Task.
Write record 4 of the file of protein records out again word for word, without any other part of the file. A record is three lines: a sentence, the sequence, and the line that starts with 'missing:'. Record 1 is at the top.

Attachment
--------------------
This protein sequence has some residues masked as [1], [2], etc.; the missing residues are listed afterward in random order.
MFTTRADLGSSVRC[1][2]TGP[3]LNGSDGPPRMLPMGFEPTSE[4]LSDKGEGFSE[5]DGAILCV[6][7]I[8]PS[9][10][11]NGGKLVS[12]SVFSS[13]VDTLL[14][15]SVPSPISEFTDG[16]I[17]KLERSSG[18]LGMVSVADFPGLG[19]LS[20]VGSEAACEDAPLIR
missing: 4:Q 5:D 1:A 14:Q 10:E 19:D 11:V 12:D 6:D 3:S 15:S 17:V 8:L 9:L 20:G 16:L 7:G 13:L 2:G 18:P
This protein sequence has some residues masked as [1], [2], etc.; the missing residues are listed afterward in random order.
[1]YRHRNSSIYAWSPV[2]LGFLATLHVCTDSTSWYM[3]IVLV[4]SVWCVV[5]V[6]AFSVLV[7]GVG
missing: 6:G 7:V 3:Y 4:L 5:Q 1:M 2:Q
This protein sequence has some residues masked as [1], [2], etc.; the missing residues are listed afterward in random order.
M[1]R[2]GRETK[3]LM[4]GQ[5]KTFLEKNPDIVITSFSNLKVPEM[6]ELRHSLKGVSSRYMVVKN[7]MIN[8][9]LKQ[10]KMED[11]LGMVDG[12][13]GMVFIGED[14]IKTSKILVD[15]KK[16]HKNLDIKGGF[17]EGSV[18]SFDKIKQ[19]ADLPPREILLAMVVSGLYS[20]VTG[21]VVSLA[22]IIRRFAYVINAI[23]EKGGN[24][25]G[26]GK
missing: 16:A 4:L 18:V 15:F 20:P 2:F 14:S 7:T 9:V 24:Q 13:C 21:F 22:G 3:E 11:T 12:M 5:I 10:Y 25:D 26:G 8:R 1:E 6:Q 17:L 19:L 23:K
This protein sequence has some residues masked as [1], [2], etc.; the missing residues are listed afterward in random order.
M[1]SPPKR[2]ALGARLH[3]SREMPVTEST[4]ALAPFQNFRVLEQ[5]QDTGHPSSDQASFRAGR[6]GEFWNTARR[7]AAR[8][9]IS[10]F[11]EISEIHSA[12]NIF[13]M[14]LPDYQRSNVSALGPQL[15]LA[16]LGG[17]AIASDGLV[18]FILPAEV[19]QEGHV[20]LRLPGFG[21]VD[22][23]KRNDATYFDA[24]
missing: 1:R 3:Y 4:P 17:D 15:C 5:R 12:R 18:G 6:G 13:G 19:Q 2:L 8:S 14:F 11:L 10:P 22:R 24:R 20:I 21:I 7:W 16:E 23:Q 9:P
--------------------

This protein sequence has some residues masked as [1], [2], etc.; the missing residues are listed afterward in random order.
M[1]SPPKR[2]ALGARLH[3]SREMPVTEST[4]ALAPFQNFRVLEQ[5]QDTGHPSSDQASFRAGR[6]GEFWNTARR[7]AAR[8][9]IS[10]F[11]EISEIHSA[12]NIF[13]M[14]LPDYQRSNVSALGPQL[15]LA[16]LGG[17]AIASDGLV[18]FILPAEV[19]QEGHV[20]LRLPGFG[21]VD[22][23]KRNDATYFDA[24]
missing: 1:R 3:Y 4:P 17:D 15:C 5:R 12:R 18:G 6:G 13:G 19:Q 2:L 8:S 14:F 11:L 10:P 22:R 24:R 20:I 21:I 7:W 16:E 23:Q 9:P